‘Be the one’: event honors MLK’s legacy
“Almost always, the creative dedicated minority has made the world better.”
Dr. Martin Luther King Jr. is synonymous with African-Americans’ struggle for equality in the 1950s and 1960s. Since he was assassinated on April 4, 1968, King’s efforts and legacy have been preserved and built upon by communities across America.
The Ohio University Southern Council on Diversity and Inclusion helped spread King’s message on Tuesday with its 23rd annual Martin Luther King Jr. Community Celebration titled “Be the One: Beginning the Conversation on Healing and Change” in the OUS Bowman Auditorium.
“With all of the things going on in the country today — protests and a lot of tension in the air — we debated how to present this program,” Robert Pleasant, council on diversity and inclusion coordinator, said. “With everything going on we thought this is the time we need to begin a conversation.”
Pleasant said while putting the program together, he received an email from a friend who asked, “Are you only agreeable to those who look and move like you? How flexible and open are you to change?”
“Over the years we have truly tried to make this a community event,” Pleasant said. “There are many complexities to what we face. One law, one group of people cannot solve our problems. Yet, all of us must find the courage that Dr. King and so many others had. We must be willing to say that black lives matter, that white lives matter, that police officers’ lives matter, that gay lives matter, that Christians’ lives matter, that non-believers’ lives matter. We must be willing to say, with respect and dignity, that all lives matter.”
The Fairland High School Varsity Vocals under the direction of Deborah Bradley sang the national anthem after Dr. Nicole Pennington, OUS dean, welcomed everyone to the event.
A video was shown titled “Selma to Montgomery,” telling the story of the first attempt to march from Selma, Alabama, to Montgomery, Alabama, that ended in violence on the Edmund Pettus Bridge and of the second 54-mile, five-day march of 25,000 people that was completed.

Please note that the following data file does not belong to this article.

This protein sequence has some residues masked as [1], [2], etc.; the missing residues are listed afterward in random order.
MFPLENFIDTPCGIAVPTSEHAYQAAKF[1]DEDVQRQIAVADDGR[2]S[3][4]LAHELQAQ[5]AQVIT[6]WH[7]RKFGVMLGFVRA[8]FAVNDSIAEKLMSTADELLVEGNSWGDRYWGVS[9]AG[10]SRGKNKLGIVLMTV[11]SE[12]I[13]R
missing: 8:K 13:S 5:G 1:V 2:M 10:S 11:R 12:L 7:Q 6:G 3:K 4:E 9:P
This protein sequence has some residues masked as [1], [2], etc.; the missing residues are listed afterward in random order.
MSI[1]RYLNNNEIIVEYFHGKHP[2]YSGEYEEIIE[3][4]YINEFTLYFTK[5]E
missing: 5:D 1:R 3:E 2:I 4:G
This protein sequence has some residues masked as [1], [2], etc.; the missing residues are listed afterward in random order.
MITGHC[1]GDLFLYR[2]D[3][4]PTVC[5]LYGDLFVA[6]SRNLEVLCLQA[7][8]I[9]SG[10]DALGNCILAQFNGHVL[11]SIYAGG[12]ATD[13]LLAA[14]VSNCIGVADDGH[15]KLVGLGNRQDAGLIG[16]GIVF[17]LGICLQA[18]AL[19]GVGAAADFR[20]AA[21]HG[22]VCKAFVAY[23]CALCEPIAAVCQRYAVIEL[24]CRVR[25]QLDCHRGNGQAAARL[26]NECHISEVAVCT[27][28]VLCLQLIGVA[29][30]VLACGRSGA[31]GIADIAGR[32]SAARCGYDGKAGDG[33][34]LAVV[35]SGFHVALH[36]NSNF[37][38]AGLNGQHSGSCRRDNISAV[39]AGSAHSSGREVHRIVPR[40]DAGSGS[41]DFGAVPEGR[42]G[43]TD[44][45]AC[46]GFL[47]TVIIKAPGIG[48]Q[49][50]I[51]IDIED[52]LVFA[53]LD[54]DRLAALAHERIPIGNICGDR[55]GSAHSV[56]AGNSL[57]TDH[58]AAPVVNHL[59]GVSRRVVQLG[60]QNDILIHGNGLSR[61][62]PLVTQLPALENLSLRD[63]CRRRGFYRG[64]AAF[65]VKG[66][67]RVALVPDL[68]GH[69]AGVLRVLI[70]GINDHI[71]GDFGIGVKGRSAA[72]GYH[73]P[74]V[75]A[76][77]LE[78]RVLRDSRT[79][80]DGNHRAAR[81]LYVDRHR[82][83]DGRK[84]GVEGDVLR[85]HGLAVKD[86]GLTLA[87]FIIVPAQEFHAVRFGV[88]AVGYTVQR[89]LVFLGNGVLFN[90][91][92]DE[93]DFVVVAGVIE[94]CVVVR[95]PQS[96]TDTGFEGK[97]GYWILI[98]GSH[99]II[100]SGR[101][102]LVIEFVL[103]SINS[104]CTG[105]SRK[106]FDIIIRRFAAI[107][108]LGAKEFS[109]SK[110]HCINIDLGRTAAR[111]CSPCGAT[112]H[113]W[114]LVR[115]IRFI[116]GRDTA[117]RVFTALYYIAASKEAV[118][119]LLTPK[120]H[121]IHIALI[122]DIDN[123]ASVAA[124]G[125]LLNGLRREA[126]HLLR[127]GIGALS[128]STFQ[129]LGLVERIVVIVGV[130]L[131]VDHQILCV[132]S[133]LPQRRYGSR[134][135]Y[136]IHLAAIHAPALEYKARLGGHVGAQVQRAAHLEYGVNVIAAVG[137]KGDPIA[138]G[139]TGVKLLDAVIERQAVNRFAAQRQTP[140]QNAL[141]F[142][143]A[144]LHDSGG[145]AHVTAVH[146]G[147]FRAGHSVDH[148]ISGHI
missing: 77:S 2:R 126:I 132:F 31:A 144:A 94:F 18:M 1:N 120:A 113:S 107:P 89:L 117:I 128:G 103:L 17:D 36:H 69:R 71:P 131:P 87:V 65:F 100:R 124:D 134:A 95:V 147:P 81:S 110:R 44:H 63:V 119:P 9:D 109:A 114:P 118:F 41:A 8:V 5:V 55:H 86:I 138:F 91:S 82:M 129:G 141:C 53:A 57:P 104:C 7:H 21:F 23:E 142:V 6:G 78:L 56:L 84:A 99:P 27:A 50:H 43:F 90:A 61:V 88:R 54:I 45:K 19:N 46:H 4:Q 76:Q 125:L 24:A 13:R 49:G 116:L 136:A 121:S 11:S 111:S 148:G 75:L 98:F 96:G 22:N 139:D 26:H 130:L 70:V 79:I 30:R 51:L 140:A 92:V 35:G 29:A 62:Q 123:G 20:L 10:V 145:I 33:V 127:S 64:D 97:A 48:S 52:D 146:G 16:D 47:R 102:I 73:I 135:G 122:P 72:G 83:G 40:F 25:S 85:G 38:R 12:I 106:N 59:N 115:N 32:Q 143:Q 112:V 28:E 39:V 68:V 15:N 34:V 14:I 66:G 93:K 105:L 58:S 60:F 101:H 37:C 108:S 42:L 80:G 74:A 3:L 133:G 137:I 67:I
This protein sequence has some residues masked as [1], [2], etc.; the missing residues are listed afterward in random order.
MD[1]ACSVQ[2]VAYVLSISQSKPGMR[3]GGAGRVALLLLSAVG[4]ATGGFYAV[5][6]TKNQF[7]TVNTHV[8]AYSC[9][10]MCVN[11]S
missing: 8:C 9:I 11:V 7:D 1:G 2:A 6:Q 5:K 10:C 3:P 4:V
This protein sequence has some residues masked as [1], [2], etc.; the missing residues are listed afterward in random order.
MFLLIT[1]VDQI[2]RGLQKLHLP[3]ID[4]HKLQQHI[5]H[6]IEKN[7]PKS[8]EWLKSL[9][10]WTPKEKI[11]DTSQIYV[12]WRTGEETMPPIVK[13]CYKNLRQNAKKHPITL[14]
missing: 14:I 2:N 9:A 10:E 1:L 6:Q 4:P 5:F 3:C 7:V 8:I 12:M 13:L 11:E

“I tried to write that politically correct, middle-of-the-road, non-offensive speech and I just couldn’t do it,” speaker Katrina Keith said. “We don’t have a race problem in America; we have a human race problem.”
Keith discussed her upbringing in a Caucasian family and how her relationship with an African-American sent her “down a path of rejection.”
“I was angry and bitter for years because the causasian race wouldn’t accept me,” she said. “It took me years to heal, to find my identity. I chose Christianity and learned to ‘love thy neighbor’ even if that neighbor didn’t look or act like you. God pulled that bitterness from my heart.”
Maya McKenzie, a student at Paul Blazer High School in Ashland, also spoke at the event.
“As I look around this room today, I see people,” she said. “Not black people, not white people: people.”
OUS associate history professor Dr. Deborah Marinski asked a question prior to her speech: Are we progressing?
“Yes,” she said. “But we are not there yet. I will teach my students, but I will also teach my children.”
Kristen Martin, Leah Branch, Angela Pleasant and Kendall Morris performed an interpretive dance to Hezekiah Walker’s song “I Need You to Survive” and Michelle Dotts sang “Imagine” by John Lennon. Shawn Cosby read King’s “Letter from the Birmingham Jail.”
OUS Admissions Adviser Eric McLaughlin led the crowd in a litany of commemoration and remembrance. OUS Marketing and Public Information Officer Shelly Betz made remarks before the Fairland High School Varsity Vocals concluded the event by singing “Let There be Peace on Earth.”